While it is true stealth is the primary focus in Cold War, there will still be plenty of times where you can choose to be aggressive rather than passive - after all, you have weapons in most situations and can use them just about any time you want, it is just that more often than not, it is easier to use stealth as Matt's health is not in huge supply, and when more than one enemy is involved, coming out alive in a gun battle is always very tough. Still though, if you insist on creating a gun fight, you usually can without influencing the outcome of the mission providing you don't kill innocent civilians or vital characters - both no no's for a successful mission.
Unfortunately, one aspect which doesn't do either the stealth or action side of Cold War many favours is the AI of the NPC enemies. While there are no serious game killing issues, the "robotic" feel of the enemies will definitely come through more times than it should. For instance, while you can usually rely on your "visibility" meter to determine when you are and aren't safely hidden from view, sometimes even when it is completely empty and you remain completely still, an enemy will easily spot you and proceed to shoot. When this happens, everyone in the area instantly knows where you are to the inch and comes at you with brutal precision - at times the enemies react more like programmed gun turrets than humans. Again, it isn't such a problem that it destroys the gameplay, but it is reasonably clear the AI was not the most polished aspect in the development stage of Cold War.
Similar to the Splinter Cell series, Cold War is played with an "over the shoulder" view and generally shares quite a few similarities with SC in its "feel" and design - which is a good thing. Splinter Cell has always had one of the better game engines out there and Cold War's is very much comparable. The only part where the game's engine seems to fall short is with environment interactions - there's no rag doll system to speak of, and the interaction Matt has with his surroundings consists of crawling through holes/windows and hiding in lockers and under desks. While on one hand having a system like SC's where Matt could turn his back to walls and peak around corners etc may have seemed unoriginal, at least some degree of useful interaction should have been implemented for sure. As it stands with Cold War the only real time environment interaction is using the dark areas to move around, but as said above even that proves useless at times.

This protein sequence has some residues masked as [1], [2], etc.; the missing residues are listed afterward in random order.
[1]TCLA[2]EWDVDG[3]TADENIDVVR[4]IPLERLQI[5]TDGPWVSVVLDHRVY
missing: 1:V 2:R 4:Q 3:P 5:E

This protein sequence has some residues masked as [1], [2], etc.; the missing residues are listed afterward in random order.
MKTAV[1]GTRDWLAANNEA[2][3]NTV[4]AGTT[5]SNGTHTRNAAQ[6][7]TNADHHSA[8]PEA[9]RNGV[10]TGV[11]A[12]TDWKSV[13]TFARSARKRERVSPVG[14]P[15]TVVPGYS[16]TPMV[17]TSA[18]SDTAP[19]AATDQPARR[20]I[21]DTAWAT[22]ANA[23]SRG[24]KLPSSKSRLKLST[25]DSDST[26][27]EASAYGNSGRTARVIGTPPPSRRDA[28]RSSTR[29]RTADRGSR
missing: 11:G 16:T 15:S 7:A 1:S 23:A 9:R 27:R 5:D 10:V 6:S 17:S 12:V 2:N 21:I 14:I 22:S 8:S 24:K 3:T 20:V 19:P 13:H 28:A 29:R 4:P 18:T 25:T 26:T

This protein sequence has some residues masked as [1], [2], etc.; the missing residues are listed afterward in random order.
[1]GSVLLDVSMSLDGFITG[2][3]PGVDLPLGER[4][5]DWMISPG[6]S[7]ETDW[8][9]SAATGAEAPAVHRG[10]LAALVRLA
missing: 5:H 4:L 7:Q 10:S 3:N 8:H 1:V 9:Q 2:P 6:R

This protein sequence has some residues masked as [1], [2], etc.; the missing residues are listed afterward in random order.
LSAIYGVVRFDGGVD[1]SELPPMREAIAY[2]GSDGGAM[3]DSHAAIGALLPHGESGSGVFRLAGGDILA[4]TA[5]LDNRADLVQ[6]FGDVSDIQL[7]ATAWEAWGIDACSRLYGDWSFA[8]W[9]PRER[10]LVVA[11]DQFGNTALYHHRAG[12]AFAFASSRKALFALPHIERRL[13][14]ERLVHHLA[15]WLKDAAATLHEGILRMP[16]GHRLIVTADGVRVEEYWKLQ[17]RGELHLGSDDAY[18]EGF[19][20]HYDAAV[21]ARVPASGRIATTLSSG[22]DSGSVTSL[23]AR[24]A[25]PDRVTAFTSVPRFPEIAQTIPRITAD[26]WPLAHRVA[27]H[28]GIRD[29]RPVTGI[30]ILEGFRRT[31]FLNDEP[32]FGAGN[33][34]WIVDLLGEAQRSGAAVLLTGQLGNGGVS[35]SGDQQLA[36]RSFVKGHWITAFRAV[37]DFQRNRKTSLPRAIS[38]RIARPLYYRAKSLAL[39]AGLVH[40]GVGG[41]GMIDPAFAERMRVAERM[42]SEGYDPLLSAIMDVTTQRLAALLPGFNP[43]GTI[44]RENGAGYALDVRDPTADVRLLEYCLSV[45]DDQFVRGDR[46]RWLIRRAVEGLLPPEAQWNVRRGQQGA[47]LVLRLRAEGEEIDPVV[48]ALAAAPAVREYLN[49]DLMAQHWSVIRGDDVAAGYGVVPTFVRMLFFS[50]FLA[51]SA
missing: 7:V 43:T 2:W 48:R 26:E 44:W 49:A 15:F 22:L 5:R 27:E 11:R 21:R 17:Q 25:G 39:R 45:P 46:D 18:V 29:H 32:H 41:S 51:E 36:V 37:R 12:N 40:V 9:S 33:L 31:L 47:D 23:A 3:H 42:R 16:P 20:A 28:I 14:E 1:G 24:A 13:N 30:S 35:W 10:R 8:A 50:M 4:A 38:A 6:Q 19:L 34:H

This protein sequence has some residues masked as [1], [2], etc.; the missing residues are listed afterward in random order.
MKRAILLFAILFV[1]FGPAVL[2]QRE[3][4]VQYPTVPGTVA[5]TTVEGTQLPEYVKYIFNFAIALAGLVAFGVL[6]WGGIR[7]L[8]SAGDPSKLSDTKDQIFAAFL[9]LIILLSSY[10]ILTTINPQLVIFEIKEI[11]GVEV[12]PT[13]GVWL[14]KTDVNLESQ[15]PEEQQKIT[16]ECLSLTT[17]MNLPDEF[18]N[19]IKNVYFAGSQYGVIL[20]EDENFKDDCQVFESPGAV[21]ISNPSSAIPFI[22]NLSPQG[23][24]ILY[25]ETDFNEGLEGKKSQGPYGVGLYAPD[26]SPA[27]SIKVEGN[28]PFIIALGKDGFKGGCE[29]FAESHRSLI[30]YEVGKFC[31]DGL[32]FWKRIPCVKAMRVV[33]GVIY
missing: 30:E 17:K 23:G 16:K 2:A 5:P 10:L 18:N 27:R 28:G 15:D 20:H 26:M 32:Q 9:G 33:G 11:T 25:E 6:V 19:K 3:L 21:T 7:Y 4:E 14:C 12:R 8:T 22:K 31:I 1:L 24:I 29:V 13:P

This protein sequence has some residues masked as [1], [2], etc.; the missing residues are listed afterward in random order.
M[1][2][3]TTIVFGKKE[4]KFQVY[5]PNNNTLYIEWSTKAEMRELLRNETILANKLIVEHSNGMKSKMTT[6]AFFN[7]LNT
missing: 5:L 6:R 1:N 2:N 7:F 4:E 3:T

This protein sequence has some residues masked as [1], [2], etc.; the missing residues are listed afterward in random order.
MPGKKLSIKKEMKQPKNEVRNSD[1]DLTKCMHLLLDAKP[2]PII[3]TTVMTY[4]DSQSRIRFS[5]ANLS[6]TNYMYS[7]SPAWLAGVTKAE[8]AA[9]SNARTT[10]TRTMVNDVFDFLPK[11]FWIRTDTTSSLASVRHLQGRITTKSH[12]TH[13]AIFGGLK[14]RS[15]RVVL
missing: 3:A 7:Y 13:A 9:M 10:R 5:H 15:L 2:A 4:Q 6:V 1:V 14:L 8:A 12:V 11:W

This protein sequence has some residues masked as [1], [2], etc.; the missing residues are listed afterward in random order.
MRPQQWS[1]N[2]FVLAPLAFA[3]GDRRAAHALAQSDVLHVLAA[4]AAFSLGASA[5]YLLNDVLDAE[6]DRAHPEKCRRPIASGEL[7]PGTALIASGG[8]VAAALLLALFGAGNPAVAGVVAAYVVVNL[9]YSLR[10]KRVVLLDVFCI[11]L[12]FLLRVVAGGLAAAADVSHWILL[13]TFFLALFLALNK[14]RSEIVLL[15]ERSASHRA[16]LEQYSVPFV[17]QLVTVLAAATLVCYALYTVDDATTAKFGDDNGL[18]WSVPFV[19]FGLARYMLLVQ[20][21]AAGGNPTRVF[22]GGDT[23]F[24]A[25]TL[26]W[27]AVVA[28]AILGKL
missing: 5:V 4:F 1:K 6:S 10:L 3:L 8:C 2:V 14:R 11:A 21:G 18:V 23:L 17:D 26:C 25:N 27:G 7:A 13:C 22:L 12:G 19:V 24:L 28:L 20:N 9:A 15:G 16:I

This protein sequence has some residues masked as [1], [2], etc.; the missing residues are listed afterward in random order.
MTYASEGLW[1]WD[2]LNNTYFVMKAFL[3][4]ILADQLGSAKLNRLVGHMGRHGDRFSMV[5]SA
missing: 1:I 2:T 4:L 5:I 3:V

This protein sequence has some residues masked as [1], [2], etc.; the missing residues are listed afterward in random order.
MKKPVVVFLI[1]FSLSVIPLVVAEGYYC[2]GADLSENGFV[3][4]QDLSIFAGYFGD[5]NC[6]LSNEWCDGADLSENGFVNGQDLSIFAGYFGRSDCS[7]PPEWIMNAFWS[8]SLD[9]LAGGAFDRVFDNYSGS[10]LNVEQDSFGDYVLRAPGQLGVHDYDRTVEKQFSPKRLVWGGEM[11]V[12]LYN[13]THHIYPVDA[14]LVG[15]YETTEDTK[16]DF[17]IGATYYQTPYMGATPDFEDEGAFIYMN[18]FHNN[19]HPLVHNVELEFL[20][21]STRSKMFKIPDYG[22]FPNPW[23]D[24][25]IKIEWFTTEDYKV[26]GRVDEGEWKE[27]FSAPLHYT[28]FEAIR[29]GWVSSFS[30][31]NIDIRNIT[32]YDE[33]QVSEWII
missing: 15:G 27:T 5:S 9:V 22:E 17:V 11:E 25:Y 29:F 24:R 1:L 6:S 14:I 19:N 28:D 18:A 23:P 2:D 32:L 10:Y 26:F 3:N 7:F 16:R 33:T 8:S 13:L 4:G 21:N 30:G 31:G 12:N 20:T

Visually, Cold War is a rather pleasant game to look at. The character models are highly detailed, the environments are authentic and the special effects such as weather, fire and explosions (albeit rare) don't look too shabby either. Perhaps the best part is that Cold War looks this good at very nice frame rates - we had everything cranked up to the max on a 3500+, X850XT system without any sign of hiccups at all. Controls wise, Cold War doesn't do much of a job introducing you to the entire range of controls so you will likely have to spend a few minutes going over the mapping in the options menu, but once you get the hang of it, the default mapping is reasonably well designed. The audio system is also well executed, with the expected changes in background music when danger approaches, setting the gamer up for some pretty intense moments, as well as everything else you would expect such as authentic gun noises and chatter between unsuspecting guards.
Much of Cold War is not exactly new - it feels a lot like Splinter Cell in many regards - but where Cold War separates itself is the execution. At first, controlling a reporter with a stronger emphasis on stealth than action may not appeal to everyone, but the gameplay does grow on you, and it is quite addictive and challenging. While the storyline and voice acting do feel a little cliche, and the AI isn't perfect, Cold War is still very enjoyable for the gamers out there who look for stealth mixed in with a little action, although be warned, this is most certainly a stealth first game.